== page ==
Let me say here that many good characters are never physically described in any real detail. It just isn't necessary. Some writers openly state that they like to allow the reader to form his or her own picture, and not let narrative interfere with that too much. But let's say that you just really want that plaid shirt and those glasses to be part of Henry. How to do it?
We could simply say: As Henry pulled into the parking lot of the mall, he swallowed his
terror: walking into crowds was never something he could do without
rising nausea. He nervously pushed his glasses up on his nose, wishing he didn't wear them: they were thick and made him look like a geek.
Here, the description is not offered as an aside, but rather as part of Henry's thinking about himself - it remains a part of the narrative. Plus, we have the added benefit of adding another character trait: he is nervous about his appearance.
As far as the shirt goes, it could be added later as part of the observation of another character regarding Henry's looks. Or, we could say something like Henry stopped inside the automatic doors to push the tails of his red plaid shirt into his trousers. Again, the description is offered as part of the narrative.
3 - Keep dialogue realistic. Obey this important rule to prevent your readers pausing to giggle, or worse, roll their eyes. Listen to the way people speak: Too often a beginning writer will have Character A saying this, then Character B saying that. Both speak in complete sentences. But in real life, Character A has gotten half a statement out and pauses for breath as Character B jumps in with another half-sentence. People struggle to be understood, search for words, misspeak. They speak in thoughts, half-thoughts, rarely in complex complete sentences.
I can't recommend highly enough that you read dialogue out loud as you write it. Read at the pace people speak, and think about how it sounds. If it doesn't have the rhythm of a real conversation, change it.
Another related element in writing good dialogue is that you want to write it using words and expressions that are realistic. First, consider the age, social class, even occupation and education level of your characters. Would a college professor be using a lot of slang that is popular in the local high school? Would a teen be speaking like a 30-year-old white-collar professional? What era is your story told in? I recently read a novel set in the 19th century where someone said, "man". I was waiting for "dude". It was awful. A character in 1890 does not describe someone as "hot", unless they have had too much sun. Watch that your characters use expressions of their own time - doing so adds believability, and also adds a touch of authenticity!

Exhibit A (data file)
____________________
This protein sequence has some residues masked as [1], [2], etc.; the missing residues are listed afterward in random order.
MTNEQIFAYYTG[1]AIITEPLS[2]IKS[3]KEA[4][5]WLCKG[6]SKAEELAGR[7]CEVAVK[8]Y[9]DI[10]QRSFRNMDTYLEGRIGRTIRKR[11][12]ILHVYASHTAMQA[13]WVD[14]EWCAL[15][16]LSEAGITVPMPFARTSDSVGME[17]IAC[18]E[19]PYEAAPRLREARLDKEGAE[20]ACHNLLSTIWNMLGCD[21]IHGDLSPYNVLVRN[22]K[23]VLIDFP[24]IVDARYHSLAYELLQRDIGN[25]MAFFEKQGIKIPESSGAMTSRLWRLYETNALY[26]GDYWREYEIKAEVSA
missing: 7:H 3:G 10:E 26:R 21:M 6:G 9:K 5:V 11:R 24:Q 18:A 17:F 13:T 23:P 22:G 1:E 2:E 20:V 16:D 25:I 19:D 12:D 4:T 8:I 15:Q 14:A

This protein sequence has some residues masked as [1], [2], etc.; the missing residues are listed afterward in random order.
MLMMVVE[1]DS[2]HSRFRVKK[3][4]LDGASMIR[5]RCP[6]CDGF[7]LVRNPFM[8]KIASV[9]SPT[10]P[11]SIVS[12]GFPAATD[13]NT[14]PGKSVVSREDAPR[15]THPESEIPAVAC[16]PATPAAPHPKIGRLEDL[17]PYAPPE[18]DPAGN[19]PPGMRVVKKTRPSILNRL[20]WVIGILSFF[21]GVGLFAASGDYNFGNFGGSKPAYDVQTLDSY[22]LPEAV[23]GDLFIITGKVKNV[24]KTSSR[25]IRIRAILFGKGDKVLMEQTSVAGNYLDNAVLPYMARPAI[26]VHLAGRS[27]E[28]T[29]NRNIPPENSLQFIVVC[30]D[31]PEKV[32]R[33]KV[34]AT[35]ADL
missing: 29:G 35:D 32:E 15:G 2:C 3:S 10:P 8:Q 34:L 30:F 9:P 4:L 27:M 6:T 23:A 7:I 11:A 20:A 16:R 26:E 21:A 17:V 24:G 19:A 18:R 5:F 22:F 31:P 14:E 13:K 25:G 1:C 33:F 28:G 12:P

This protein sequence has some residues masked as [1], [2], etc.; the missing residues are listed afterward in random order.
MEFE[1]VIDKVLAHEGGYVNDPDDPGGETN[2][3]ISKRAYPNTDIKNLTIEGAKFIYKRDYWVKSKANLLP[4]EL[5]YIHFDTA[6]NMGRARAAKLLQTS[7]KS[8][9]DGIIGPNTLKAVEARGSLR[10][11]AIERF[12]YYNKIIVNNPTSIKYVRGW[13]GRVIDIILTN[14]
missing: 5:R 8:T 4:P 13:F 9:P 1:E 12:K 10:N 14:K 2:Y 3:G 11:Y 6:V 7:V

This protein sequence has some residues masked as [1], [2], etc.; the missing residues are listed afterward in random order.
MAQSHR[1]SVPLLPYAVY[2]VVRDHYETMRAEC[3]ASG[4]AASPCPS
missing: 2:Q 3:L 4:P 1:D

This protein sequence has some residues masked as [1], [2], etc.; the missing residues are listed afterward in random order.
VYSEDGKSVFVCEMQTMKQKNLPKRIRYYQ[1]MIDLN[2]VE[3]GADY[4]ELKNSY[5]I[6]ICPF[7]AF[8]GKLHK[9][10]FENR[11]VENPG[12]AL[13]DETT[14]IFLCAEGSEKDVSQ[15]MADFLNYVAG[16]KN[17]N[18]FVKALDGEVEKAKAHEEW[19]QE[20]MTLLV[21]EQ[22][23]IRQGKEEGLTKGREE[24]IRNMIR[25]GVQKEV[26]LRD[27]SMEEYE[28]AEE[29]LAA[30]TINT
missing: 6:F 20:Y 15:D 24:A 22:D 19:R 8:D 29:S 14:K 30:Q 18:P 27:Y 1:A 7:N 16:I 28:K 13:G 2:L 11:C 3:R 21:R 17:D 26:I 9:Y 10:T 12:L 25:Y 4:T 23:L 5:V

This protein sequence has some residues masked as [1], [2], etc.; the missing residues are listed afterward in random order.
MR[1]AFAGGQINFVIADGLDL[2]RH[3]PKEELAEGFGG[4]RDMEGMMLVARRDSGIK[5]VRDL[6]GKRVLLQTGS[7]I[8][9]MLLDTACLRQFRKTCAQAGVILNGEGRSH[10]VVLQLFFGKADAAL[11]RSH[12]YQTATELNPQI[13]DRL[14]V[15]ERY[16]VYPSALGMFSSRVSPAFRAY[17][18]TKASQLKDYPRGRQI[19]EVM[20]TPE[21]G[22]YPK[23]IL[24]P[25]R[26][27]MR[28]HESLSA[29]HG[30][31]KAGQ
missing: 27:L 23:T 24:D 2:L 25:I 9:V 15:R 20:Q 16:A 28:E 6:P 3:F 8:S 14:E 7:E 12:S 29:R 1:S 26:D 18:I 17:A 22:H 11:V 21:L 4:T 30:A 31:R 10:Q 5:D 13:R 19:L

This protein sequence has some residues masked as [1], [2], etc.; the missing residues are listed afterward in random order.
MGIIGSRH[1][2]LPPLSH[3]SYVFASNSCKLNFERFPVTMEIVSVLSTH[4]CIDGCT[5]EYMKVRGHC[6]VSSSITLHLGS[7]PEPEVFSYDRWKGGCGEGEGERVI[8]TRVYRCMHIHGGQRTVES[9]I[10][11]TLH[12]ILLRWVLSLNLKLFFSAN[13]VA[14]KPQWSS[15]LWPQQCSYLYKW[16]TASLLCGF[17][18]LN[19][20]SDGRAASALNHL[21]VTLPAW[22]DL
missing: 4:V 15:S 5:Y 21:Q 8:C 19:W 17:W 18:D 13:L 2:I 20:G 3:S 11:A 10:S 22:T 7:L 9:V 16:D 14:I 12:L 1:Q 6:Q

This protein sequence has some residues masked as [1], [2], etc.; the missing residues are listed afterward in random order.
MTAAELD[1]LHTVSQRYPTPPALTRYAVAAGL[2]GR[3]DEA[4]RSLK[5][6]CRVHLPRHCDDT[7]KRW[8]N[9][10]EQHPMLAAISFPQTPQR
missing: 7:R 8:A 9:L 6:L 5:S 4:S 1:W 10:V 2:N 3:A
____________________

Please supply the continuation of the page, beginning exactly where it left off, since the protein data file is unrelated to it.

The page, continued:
A word about slang: One of my pet peeves is having teens with dialogue that is peppered with slang popular ten or twenty years ago. If you are going to use slang with young people - even with people in their thirties - make sure it is current. And know that even then, you may be dating your manuscript: what makes it sound cool now ("cool" being timeless by the way, haha) may sound silly and dated to the reader who picks it up ten years from now. Sometimes using as little slang as possible is wisest.
Watch the melodrama. "Oh, Henry!! I love you!" will have many readers throwing the book across the room. As in real life, when it comes to words, sometimes less is more - much more. Show with action what you leave out in words.
4 - It may be boring, but basic writing and language elements are important. Spelling errors, misuse of words, awkward sentences and bad paragraph structure, all turn a good story into a bad reading experience. Have you ever read a book where there were so many sentences that made no immediate sense - and you were so often reading and re-reading them to make sense of it all - that you wanted to give up? Your reader does not want to have that experience.
Sentences: Make certain that your sentences are clear. Make certain that they are not so long that they are difficult to understand. If they are, make periods of some of those commas.
Commas: And speaking of commas, don't overuse them. If you have more than five, you have two sentences, or what needs to be broken up into two sentences! Learn to use a dash - it can often take the place of a comma in a sentence, eliminating too many commas in one sentence. Learn the difference between using a comma and using a semicolon. Semicolons are wonderful tools - they allow you to build nuance into your sentence meaning. Learn to use them. Learn to use colons too. They will add richness to your prose.